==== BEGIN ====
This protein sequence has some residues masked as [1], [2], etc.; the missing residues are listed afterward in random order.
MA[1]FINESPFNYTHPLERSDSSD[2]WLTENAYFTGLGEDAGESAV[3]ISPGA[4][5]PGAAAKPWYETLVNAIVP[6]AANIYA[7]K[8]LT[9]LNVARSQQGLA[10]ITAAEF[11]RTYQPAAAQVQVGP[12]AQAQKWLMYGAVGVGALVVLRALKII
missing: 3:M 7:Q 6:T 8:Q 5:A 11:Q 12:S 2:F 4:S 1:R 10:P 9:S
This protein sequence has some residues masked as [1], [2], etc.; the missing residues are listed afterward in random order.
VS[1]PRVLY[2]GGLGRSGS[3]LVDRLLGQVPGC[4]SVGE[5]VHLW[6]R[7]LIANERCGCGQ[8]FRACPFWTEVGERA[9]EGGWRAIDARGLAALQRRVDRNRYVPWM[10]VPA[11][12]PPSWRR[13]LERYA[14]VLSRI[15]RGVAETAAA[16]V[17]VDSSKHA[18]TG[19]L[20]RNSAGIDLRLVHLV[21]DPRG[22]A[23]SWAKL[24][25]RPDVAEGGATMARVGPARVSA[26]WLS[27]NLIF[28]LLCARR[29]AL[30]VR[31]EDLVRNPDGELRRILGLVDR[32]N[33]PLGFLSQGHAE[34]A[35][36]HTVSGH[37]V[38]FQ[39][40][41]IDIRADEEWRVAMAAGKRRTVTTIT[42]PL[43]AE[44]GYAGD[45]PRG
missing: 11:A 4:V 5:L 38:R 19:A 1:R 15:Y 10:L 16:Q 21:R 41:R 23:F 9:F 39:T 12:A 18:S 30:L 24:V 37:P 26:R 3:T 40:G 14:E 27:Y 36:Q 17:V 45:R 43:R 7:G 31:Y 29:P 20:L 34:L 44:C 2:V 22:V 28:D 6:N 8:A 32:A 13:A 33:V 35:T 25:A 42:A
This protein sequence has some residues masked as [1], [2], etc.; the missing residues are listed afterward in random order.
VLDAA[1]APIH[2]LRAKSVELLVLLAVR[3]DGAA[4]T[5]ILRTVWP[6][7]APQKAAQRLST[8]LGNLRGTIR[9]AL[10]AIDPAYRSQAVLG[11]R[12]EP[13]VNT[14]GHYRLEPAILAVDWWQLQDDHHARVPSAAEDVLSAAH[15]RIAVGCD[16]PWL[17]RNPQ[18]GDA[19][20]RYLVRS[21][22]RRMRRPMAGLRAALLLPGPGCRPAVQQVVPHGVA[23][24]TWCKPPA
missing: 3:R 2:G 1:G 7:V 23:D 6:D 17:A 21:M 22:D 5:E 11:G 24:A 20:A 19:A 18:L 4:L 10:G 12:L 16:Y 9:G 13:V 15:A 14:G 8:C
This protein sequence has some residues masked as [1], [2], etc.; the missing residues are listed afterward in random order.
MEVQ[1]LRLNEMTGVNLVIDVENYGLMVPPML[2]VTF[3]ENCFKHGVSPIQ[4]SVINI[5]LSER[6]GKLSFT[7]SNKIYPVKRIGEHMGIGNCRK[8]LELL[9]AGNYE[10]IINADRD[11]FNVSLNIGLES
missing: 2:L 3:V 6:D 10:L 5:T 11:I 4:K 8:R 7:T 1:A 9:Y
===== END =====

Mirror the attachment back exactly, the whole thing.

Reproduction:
This protein sequence has some residues masked as [1], [2], etc.; the missing residues are listed afterward in random order.
MA[1]FINESPFNYTHPLERSDSSD[2]WLTENAYFTGLGEDAGESAV[3]ISPGA[4][5]PGAAAKPWYETLVNAIVP[6]AANIYA[7]K[8]LT[9]LNVARSQQGLA[10]ITAAEF[11]RTYQPAAAQVQVGP[12]AQAQKWLMYGAVGVGALVVLRALKII
missing: 3:M 7:Q 6:T 8:Q 5:A 11:Q 12:S 2:F 4:S 1:R 10:P 9:S
This protein sequence has some residues masked as [1], [2], etc.; the missing residues are listed afterward in random order.
VS[1]PRVLY[2]GGLGRSGS[3]LVDRLLGQVPGC[4]SVGE[5]VHLW[6]R[7]LIANERCGCGQ[8]FRACPFWTEVGERA[9]EGGWRAIDARGLAALQRRVDRNRYVPWM[10]VPA[11][12]PPSWRR[13]LERYA[14]VLSRI[15]RGVAETAAA[16]V[17]VDSSKHA[18]TG[19]L[20]RNSAGIDLRLVHLV[21]DPRG[22]A[23]SWAKL[24][25]RPDVAEGGATMARVGPARVSA[26]WLS[27]NLIF[28]LLCARR[29]AL[30]VR[31]EDLVRNPDGELRRILGLVDR[32]N[33]PLGFLSQGHAE[34]A[35][36]HTVSGH[37]V[38]FQ[39][40][41]IDIRADEEWRVAMAAGKRRTVTTIT[42]PL[43]AE[44]GYAGD[45]PRG
missing: 11:A 4:V 5:L 38:R 19:A 1:R 15:Y 10:L 16:Q 21:R 41:R 23:F 9:F 39:T 12:A 18:S 30:L 24:V 37:P 26:R 3:T 40:G 14:E 27:Y 36:Q 17:V 45:R 43:R 7:G 31:Y 29:P 20:L 34:L 44:C 2:V 22:V 28:D 6:N 8:A 32:A 13:A 33:V 35:T 25:A 42:A
This protein sequence has some residues masked as [1], [2], etc.; the missing residues are listed afterward in random order.
VLDAA[1]APIH[2]LRAKSVELLVLLAVR[3]DGAA[4]T[5]ILRTVWP[6][7]APQKAAQRLST[8]LGNLRGTIR[9]AL[10]AIDPAYRSQAVLG[11]R[12]EP[13]VNT[14]GHYRLEPAILAVDWWQLQDDHHARVPSAAEDVLSAAH[15]RIAVGCD[16]PWL[17]RNPQ[18]GDA[19][20]RYLVRS[21][22]RRMRRPMAGLRAALLLPGPGCRPAVQQVVPHGVA[23][24]TWCKPPA
missing: 3:R 2:G 1:G 7:V 23:D 6:D 17:A 21:M 22:D 5:E 11:G 24:A 20:A 19:A 18:L 4:L 10:G 12:L 16:Y 9:G 13:V 15:A 14:G 8:C
This protein sequence has some residues masked as [1], [2], etc.; the missing residues are listed afterward in random order.
MEVQ[1]LRLNEMTGVNLVIDVENYGLMVPPML[2]VTF[3]ENCFKHGVSPIQ[4]SVINI[5]LSER[6]GKLSFT[7]SNKIYPVKRIGEHMGIGNCRK[8]LELL[9]AGNYE[10]IINADRD[11]FNVSLNIGLES
missing: 2:L 3:V 6:D 10:L 5:T 11:I 4:K 8:R 7:T 1:A 9:Y